Fishing Near Riprap for Walleyes On June 17, 2013

By: Bruce “Doc” Samson

Remember that old song from childhood? Knick-knack paddywhack, give a dog a bone? Well, I’ve changed the words a bit for a valuable lesson to use when fishing riprap.

OK. It’s goofy. I know, but just hang in there, because once we are done with this lesson, you’ll be out on the water singing to yourselves and comfortably fishing near Riprap for walleyes.
First, what the heck is riprap? Technically defined, it is a loose assemblage of broken stones erected in water as a foundation or the broken stones used for such a foundation (that’s from In common terms, it is manmade rock in the water, like bridges or shorelines. On rivers the railroads will run parallel to the river and it’s a riprap paradise. Riprap protects the shore from erosion, but for anglers it is a great place to hunt for walleyes, as long as you know how to find them.
Here is the part where we learn about the second line of our song. Change your line for stretch. If you fish regularly, you’ll know that monofilament line is stretchy and that so-called “superlines” are stretch-free. As long as you use the right line in the right conditions, you will be much more successful.

When using more than 100 feet of line, use a superline, like Fireline. Fireline has no stretch, which will help you to feel the bottom better. If you are using 100 feet of line or less, use a monofilament line, like 10 lb Trilene XT. See? Change your line for stretch, whether you need more or less.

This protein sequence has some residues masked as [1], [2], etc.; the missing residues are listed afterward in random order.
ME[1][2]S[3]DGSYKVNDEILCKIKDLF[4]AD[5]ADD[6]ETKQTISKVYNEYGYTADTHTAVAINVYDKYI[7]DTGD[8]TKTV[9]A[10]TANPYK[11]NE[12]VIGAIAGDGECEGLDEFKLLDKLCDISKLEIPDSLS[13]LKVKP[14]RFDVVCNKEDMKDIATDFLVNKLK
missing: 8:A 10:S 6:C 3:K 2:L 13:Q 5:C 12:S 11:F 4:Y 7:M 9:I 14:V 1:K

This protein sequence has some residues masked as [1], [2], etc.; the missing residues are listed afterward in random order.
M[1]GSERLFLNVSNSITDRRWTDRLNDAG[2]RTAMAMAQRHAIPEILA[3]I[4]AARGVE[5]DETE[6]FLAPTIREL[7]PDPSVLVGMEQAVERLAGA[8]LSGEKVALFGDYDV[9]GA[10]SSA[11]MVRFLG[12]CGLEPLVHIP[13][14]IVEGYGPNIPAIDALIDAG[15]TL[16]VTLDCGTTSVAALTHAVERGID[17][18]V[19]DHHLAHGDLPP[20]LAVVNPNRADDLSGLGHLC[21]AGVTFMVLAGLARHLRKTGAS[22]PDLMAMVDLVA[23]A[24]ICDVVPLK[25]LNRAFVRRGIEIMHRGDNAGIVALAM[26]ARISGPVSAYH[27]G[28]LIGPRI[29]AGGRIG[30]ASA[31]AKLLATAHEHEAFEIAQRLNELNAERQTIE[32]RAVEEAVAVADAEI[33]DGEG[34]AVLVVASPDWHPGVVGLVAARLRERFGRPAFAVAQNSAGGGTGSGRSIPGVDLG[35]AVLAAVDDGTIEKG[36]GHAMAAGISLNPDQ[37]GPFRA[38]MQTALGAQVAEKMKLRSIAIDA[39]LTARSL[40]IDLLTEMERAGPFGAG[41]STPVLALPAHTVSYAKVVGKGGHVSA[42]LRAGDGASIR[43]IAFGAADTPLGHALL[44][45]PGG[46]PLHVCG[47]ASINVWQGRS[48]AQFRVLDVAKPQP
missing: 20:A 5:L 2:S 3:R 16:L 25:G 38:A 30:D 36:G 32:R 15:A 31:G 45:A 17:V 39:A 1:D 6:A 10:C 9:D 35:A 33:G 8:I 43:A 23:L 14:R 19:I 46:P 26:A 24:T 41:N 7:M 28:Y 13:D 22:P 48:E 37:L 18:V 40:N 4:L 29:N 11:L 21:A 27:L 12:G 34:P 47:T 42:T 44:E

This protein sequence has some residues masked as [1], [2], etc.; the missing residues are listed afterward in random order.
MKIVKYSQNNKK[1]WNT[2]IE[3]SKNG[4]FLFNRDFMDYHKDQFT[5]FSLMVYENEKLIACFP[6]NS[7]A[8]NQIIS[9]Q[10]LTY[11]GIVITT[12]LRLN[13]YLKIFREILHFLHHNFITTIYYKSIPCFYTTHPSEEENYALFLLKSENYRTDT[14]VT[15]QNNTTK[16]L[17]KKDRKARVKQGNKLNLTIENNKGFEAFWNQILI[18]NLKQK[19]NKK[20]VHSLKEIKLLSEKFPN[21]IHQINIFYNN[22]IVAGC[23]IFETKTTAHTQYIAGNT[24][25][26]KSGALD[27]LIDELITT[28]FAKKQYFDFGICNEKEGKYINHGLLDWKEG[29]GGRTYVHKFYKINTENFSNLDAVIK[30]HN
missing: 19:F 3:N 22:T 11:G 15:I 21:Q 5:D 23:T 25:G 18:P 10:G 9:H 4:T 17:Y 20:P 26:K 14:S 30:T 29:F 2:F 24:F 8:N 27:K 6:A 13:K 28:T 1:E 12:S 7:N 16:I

The same theory works for the line to the planer board when cranking close to the riprap. Since there is usually only 10-30 feet of line from the planer board to the crankbait, stick with monofilament. The line stretch helps keep the fish hooked. Planer boards are used in this instance to keep the bait away from the boat and prevent spooking the fish. The only person who wants your boat 6 feet from a rock wall is the prop repairman! And there you have the third line of our song.
When casting into riprap, you should position your boat next to the riprap and cast parallel to it. This will keep your lure in the fish zone longer. You can also position the boat away from the riprap and cast towards it. However, this will minimize your lure’s presence in the fish zone. If the wind or current is an issue, drift next to the riprap and cast with the wind. Your crankbait will cast much better and your boat won’t spook the walleyes. If you retrieve at different depths, you will be able to figure out where the fish are suspending and target your search. This is where your boat partner comes in to find those deeper fish.

When it comes down to it, walleyes can be picky eaters, so choose your bait wisely. I like to present these toothy fish with a FLOATING SALMO MINNOW 7F AND 9F shallow water crankbait when using a planer board. Color truly depends on the individual bodies of water, so look to the local tackle stores for direction.

Minnows, leeches and nightcrawlers all make good meals for walleye, too. Pitch 1/16 to 1/8 oz. short shank Fireball jigs with minnows or leeches or use a long shank jig and thread ½ nightcrawler on it. Shallow water fish are usually aggressive, so I use heavy line to straighten the hook on snags. This also slows the drop of the jig, so I can keep it close to, but not in the rocks. Just as with crankbaits, position the boat away from the riprap and pitch the bait to the structure.

Slip bobbers work great in current or with waves crashing on the riprap once you find the fish. Anchor the boat and float the bait to the walleyes. This method allows fewer snags and makes it easier to hook the fish. It also keeps the bait in the fish zone longer.
There you have it-this is how you can be fishing near riprap for walleyes. The end of our song. Follow these simple rules and LOTS OF ‘EYES YOU’LL CATCH.
by Bruce Samson under fishing tips

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